4. Fernandez ML, Vega-Lopez S: Efficacy and safety of sitosterol in the management of blood cholesterol levels. Cardiovasc Drug Rev. 2005 Spring;23(1):57-70. Pubmed: 15867948 Link_out
      5. Gylling H, Miettinen TA: The effect of plant stanol- and sterol-enriched foods on lipid metabolism, serum lipids and coronary heart disease. Ann Clin Biochem. 2005 Jul;42(Pt 4):254-63. Pubmed: 15989725 Link_out
      6. Ling WH, Jones PJ: Dietary phytosterols: a review of metabolism, benefits and side effects. Life Sci. 1995;57(3):195-206. Pubmed: 7596226 Link_out
      7. Stalenhoef AF, Hectors M, Demacker PN: Effect of plant sterol-enriched margarine on plasma lipids and sterols in subjects heterozygous for phytosterolaemia. J Intern Med. 2001 Feb;249(2):163-6. Pubmed: 11240845 Link_out
      8. Siirtola A, Ketomaki A, Miettinen TA, Gylling H, Lehtimaki T, Holmberg C, Salo MK, Antikainen M: Cholesterol absorption and synthesis in pediatric kidney, liver, and heart transplant recipients. Transplantation. 2006 Feb 15;81(3):327-34. Pubmed: 16477216 Link_out
      9. Nikkila K, Hockerstedt K, Miettinen TA: Liver transplantation modifies serum cholestanol, cholesterol precursor and plant sterol levels. Clin Chim Acta. 1992 Jun 30;208(3):205-18. Pubmed: 1499139 Link_out
      10. Kabouche A, Boutaghane N, Kabouche Z, Seguin E, Tillequin F, Benlabed K: Components and antibacterial activity of the roots of Salvia jaminiana. Fitoterapia. 2005 Jul;76(5):450-2. Pubmed: 15893885 Link_out
      11. Sviridov DD, Safonova IG, Nano JL, Pavlov MY, Rampal P, Repin VS, Smirnov VN: New model to study cholesterol uptake in the human intestine in vitro. J Lipid Res. 1993 Feb;34(2):331-9. Pubmed: 8429265 Link_out
      12. Miwa K, Inazu A, Kobayashi J, Higashikata T, Nohara A, Kawashiri M, Katsuda S, Takata M, Koizumi J, Mabuchi H: ATP-binding cassette transporter G8 M429V polymorphism as a novel genetic marker of higher cholesterol absorption in hypercholesterolaemic Japanese subjects. Clin Sci (Lond). 2005 Aug;109(2):183-8. Pubmed: 15816807 Link_out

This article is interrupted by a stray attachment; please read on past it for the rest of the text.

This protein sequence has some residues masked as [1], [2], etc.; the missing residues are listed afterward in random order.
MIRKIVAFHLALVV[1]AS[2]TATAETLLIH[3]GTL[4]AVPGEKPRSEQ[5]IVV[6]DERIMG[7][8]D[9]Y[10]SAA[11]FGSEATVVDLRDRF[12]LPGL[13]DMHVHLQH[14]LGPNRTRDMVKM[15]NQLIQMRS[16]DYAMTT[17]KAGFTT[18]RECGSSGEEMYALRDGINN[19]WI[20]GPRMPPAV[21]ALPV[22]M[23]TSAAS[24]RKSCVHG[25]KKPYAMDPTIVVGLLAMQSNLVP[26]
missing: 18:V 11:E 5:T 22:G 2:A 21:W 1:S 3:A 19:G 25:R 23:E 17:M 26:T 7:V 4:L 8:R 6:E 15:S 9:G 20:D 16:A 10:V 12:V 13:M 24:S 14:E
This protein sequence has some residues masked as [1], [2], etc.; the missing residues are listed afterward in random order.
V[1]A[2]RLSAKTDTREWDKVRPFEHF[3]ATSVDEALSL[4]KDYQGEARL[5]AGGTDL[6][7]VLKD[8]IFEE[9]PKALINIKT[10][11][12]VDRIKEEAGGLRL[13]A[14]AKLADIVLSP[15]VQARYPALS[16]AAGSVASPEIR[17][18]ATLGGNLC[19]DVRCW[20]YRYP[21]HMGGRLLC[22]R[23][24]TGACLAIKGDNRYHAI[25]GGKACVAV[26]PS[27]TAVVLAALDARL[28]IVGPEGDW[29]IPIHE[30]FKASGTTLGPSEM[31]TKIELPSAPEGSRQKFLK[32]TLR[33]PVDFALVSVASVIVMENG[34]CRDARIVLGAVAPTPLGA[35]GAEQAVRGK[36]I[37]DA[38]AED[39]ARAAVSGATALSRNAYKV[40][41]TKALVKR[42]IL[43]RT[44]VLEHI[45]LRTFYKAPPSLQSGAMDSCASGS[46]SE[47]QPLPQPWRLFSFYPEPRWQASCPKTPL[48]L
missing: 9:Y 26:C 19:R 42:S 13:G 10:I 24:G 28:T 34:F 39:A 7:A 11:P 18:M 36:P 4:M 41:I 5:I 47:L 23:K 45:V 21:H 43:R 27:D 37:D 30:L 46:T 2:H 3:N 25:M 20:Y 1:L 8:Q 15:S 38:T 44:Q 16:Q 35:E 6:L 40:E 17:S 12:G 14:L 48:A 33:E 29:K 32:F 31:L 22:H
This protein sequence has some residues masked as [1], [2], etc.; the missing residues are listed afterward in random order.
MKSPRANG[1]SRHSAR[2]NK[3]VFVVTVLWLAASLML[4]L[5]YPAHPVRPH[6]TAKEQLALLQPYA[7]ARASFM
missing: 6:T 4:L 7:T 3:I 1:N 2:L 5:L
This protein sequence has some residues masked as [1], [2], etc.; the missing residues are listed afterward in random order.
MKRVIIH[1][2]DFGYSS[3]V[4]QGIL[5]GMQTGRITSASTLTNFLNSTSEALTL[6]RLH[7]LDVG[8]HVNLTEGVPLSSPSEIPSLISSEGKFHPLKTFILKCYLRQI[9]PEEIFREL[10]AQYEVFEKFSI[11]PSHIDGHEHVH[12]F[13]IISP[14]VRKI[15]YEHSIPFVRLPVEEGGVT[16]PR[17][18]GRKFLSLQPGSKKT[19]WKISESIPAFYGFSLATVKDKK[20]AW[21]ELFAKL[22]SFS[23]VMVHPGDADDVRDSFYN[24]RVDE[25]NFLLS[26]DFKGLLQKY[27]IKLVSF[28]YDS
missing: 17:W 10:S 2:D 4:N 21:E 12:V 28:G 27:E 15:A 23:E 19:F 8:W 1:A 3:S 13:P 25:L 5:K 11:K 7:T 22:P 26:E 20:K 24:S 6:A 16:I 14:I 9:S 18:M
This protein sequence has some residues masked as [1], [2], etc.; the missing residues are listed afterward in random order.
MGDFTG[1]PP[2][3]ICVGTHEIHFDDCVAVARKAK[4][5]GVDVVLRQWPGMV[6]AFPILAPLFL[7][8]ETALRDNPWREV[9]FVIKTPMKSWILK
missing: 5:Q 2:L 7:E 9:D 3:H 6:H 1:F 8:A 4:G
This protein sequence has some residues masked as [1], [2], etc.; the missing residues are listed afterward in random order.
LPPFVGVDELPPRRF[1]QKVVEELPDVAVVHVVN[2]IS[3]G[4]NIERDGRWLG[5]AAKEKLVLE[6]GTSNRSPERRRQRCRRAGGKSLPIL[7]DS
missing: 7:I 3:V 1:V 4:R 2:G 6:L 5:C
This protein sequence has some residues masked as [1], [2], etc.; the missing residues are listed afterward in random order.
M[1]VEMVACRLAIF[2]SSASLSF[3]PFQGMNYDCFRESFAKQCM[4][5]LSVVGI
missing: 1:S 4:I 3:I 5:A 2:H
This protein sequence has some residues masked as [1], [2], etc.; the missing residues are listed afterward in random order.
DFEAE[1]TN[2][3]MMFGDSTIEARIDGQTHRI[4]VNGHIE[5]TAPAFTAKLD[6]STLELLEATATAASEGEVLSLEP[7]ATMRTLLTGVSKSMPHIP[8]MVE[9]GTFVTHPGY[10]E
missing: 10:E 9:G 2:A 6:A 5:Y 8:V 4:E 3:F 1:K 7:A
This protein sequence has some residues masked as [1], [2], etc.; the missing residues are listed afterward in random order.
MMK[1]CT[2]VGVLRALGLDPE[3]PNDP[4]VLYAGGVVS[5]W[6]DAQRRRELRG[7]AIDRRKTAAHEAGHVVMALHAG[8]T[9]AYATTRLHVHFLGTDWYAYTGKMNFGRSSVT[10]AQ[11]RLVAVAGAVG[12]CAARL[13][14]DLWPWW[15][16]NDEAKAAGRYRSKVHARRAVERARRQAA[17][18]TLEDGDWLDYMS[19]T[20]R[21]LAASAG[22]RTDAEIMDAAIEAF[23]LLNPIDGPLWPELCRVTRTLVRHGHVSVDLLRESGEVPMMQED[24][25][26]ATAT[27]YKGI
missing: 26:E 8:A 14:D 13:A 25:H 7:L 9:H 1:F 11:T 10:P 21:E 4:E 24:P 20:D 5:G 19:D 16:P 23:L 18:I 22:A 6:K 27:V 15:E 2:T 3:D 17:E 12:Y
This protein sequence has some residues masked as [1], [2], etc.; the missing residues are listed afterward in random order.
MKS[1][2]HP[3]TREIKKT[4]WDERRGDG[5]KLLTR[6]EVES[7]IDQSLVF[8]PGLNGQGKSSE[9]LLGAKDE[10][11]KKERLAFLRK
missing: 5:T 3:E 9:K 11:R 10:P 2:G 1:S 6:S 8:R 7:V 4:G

13. Rajaratnam RA, Gylling H, Miettinen TA: Independent association of serum squalene and noncholesterol sterols with coronary artery disease in postmenopausal women. J Am Coll Cardiol. 2000 Apr;35(5):1185-91. Pubmed: 10758959 Link_out
      14. Madersbacher S, Schatzl G, Brossner C, Dreikorn K: [Phytotherapy for BPS. Which products can still be prescribed?] Urologe A. 2005 May;44(5):513-20. Pubmed: 15726313 Link_out
      15. Honda A, Salen G, Honda M, Batta AK, Tint GS, Xu G, Chen TS, Tanaka N, Shefer S: 3-Hydroxy-3-methylglutaryl-coenzyme A reductase activity is inhibited by cholesterol and up-regulated by sitosterol in sitosterolemic fibroblasts. J Lab Clin Med. 2000 Feb;135(2):174-9. Pubmed: 10695663 Link_out
      16. Bhattacharyya AK, Lopez LA: Absorbability of plant sterols and their distribution in rabbit tissues. Biochim Biophys Acta. 1979 Jul 27;574(1):146-53. Pubmed: 573140 Link_out
      17. Awad AB, Downie A, Fink CS, Kim U: Dietary phytosterol inhibits the growth and metastasis of MDA-MB-231 human breast cancer cells grown in SCID mice. Anticancer Res. 2000 Mar-Apr;20(2A):821-4. Pubmed: 10810360 Link_out
      18. Miettinen TA, Railo M, Lepantalo M, Gylling H: Plant sterols in serum and in atherosclerotic plaques of patients undergoing carotid endarterectomy. J Am Coll Cardiol. 2005 Jun 7;45(11):1794-801. Pubmed: 15936608 Link_out
      19. Kim BH, Lee YS, Kang KS: The mechanism of retinol-induced irritation and its application to anti-irritant development. Toxicol Lett. 2003 Dec 15;146(1):65-73. Pubmed: 14615068 Link_out
      20. Calpe-Berdiel L, Escola-Gil JC, Ribas V, Navarro-Sastre A, Garces-Garces J, Blanco-Vaca F: Changes in intestinal and liver global gene expression in response to a phytosterol-enriched diet. Atherosclerosis. 2005 Jul;181(1):75-85. Epub 2005 Feb 12. Pubmed: 15939057 Link_out

      Name: Delta(24)-sterol reductase
      Avenasterol + NADPH + Hydrogen Ion unknown Beta-Sitosterol + NADP details
      Gene Name: DHCR24
      Uniprot ID: Q15392 Link_out
      Protein Sequence: FASTA
      Gene Sequence: FASTA